Yesterday I ran my second 5 kilometer running race in about 7 years, causing me to contemplate the difference between causation and correlation. It was Bear Paw 5K causation or correlation?Classic inEagle River, Alaska (USA), the last day of my week vacation in Anchorage. Eagle River is a small town about 20 minutes north of Anchorage. My sister-in-law suggested I run it, practically driving me to Skinny Raven Sports (the local running/athletic store) to register, so we (my wife, her sister, our daughter and our daughter’s two cousins) could spend the day at the race, parade, renaissance festival and associated activities.

Come Saturday morning, however, one of my nieces had an upset stomach, and my wife and her sister were exhausted from spending hours waiting for the new Harry Potter book to be released atmidnight the night prior. My sister-in-law, Laurel, had subsequently pulled an “all-nighter” reading the entire book and finishing just minutes before we were supposed to leave for the race.

Needless to say, I left for the race alone. But I was looking forward to it as it was the second 5K race I had run in years. When my wife and I moved to Connecticut to work for GE Capital, work took over my life and I had little time for running and racing. I used to enjoy races as a way to test my fitness, build motivation and get in some speed work, so I’m trying that tactic again for getting back in shape. The week prior I ran the July 4th Bainbridge Island, WA (USA) 5K in a time of 21 minutes and 32 seconds so I was hoping for a RPR (recent personal record…my all-time PR is a 16:30 — many, many years ago — and now I’m just happy when I don’t get a stomach cramp during the run!).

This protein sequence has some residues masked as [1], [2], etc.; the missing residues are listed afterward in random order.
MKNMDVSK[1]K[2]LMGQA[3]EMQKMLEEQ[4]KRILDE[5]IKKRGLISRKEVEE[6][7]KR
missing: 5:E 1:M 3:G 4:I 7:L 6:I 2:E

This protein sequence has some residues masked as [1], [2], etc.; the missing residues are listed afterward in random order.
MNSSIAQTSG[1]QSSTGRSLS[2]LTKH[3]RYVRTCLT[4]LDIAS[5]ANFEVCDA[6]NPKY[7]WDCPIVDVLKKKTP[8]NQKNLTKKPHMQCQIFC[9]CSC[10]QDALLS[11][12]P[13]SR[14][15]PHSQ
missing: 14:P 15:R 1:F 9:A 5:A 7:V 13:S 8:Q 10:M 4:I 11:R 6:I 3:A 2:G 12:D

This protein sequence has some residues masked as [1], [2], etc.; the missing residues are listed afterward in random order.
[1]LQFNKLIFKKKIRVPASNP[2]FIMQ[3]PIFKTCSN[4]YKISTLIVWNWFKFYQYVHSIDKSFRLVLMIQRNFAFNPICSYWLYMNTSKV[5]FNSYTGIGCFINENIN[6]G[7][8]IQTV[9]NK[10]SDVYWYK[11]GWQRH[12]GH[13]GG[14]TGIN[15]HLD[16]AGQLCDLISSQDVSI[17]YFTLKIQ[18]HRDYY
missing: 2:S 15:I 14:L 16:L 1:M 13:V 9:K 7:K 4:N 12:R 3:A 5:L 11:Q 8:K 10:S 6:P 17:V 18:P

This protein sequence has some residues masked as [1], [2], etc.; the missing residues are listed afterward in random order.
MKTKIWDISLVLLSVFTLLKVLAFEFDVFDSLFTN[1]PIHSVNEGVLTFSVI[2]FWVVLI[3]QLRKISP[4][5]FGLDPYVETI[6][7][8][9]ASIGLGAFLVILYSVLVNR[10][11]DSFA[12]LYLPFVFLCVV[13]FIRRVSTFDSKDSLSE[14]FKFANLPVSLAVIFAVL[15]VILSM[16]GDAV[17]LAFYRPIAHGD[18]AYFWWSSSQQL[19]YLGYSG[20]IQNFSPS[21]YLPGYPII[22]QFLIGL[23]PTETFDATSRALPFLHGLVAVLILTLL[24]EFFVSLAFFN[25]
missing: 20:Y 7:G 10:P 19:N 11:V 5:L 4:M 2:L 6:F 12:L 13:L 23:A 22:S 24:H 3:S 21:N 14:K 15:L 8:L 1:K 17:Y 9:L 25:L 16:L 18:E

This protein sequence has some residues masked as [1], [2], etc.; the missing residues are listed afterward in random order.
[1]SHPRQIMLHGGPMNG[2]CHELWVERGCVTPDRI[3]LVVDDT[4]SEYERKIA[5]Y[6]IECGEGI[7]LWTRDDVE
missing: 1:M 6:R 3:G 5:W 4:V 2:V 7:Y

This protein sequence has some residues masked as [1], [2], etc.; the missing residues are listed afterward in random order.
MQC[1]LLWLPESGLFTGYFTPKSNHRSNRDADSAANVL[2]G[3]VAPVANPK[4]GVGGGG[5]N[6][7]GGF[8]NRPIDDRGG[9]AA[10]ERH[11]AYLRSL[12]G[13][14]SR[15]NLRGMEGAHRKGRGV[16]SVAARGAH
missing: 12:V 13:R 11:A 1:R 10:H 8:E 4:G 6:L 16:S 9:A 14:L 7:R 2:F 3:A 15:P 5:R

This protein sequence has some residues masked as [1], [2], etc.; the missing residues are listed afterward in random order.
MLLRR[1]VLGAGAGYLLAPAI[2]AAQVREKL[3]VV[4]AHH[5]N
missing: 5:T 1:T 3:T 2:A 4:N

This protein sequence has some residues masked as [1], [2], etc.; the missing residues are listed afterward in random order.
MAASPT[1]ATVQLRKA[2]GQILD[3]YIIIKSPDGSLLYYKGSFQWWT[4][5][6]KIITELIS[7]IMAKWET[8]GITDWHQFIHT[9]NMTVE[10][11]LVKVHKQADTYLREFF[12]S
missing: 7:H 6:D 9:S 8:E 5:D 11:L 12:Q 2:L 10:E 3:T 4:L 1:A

causation or correlation, racing singlet versus t-shirt(Here comes the causation and correlation thought). As I lined up at the starting line, I had thought I should get close to the front of the race so I wouldn’t be trampled in the stampede at the start of the race. As I looked around I noticed that there was a difference in the way those at the front of the pack and those further back were dressed. Those in the front were wearing only racing singlets while many of those further back wore the race day t-shirts (the free t-shirts you get when you register for the race).

Assuming that those in the front were the “fast” racers (myself excluded), I couldn’t help but think: could racing singlets cause the “fast” runners to run fast? Or conversely, could race-day t-shirts cause those runners further back at the starting line to run slower? Or was it just a correlation (some relationship) between the factors? — like perhaps those who run fast usually want to ensure that they’re wearing a form fitting, breatheable racing top versus a cotton t-shirt?

Truth be told, if racing singlets or a lack of race-day t-shirts really caused people to run faster, I would have finished much faster than my 19:59 final time. Instead, I finished with a small stomach cramp and in second place to Harry Potter.

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